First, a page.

Why do Children with Autism have a Joint Attention Impairment?

In Naomi Eilan, Christoph Hoerl, Teresa McCormack & Johannes Roessler (eds.), Joint Attention: Communication and Other Minds. Issues in Philosophy and Psychology. Oxford University Press (2005)

Abstract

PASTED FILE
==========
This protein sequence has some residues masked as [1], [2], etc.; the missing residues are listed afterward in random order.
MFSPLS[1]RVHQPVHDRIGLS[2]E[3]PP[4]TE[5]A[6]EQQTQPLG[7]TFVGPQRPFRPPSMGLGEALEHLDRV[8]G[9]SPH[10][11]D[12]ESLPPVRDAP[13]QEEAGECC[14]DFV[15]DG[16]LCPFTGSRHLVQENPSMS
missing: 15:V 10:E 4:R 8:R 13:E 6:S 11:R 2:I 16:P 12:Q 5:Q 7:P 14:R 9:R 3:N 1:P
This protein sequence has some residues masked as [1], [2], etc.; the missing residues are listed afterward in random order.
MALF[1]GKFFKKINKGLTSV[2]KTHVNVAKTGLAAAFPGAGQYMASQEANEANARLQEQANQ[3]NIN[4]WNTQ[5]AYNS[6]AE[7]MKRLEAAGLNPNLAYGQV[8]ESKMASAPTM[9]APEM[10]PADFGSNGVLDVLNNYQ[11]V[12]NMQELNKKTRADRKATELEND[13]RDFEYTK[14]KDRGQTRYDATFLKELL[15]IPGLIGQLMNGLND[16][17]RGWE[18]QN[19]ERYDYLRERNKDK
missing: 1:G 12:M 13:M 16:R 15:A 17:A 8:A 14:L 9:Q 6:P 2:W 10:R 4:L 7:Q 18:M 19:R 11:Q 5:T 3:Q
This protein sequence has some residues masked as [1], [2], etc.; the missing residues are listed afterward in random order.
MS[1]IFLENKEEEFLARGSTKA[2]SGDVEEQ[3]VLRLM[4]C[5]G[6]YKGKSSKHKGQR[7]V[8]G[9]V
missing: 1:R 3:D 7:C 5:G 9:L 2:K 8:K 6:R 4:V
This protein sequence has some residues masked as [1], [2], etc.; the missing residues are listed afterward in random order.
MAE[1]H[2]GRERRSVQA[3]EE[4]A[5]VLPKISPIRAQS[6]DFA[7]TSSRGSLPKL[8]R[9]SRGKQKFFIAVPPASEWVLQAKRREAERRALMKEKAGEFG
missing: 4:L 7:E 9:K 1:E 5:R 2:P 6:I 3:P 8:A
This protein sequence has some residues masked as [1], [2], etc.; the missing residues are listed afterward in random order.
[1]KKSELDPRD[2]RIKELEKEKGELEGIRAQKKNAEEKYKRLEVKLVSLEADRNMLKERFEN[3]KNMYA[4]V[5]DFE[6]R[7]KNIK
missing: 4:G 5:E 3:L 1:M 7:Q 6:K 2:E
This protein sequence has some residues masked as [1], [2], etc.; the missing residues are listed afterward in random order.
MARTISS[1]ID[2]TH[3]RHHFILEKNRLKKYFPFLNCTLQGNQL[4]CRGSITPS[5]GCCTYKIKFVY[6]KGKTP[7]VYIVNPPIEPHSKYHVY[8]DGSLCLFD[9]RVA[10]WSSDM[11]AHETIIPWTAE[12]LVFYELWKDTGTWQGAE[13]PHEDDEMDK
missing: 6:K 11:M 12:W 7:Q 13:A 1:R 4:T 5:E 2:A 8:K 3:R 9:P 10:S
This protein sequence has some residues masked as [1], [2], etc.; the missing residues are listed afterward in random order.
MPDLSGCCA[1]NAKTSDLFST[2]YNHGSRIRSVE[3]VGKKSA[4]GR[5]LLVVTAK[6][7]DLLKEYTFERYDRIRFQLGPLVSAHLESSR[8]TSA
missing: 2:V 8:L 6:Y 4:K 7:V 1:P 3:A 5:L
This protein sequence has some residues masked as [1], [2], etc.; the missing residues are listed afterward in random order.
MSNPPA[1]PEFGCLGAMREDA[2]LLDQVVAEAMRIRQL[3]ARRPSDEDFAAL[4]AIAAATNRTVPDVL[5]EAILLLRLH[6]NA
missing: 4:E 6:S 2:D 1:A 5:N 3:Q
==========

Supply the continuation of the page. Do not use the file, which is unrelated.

Clinicians describe joint attention difficulties such as a lack of gaze-following, pointing, and showing as the most significant problems that are seen in children with autism. What psychological impairment prevents these behaviours from appearing? This chapter takes one kind of joint attention difficulty — the lack of gaze-following in children with autism — and outlines the proposal that this impairment arises from an orienting impairment that arises early in development. It argues that despite an ability to orient, shift, and disengage attention to objects, children with autism have a very basic difficulty in dyadic orienting to other people that has impact on predictive gaze-following ability and on the development of subsequent symbolic skills.
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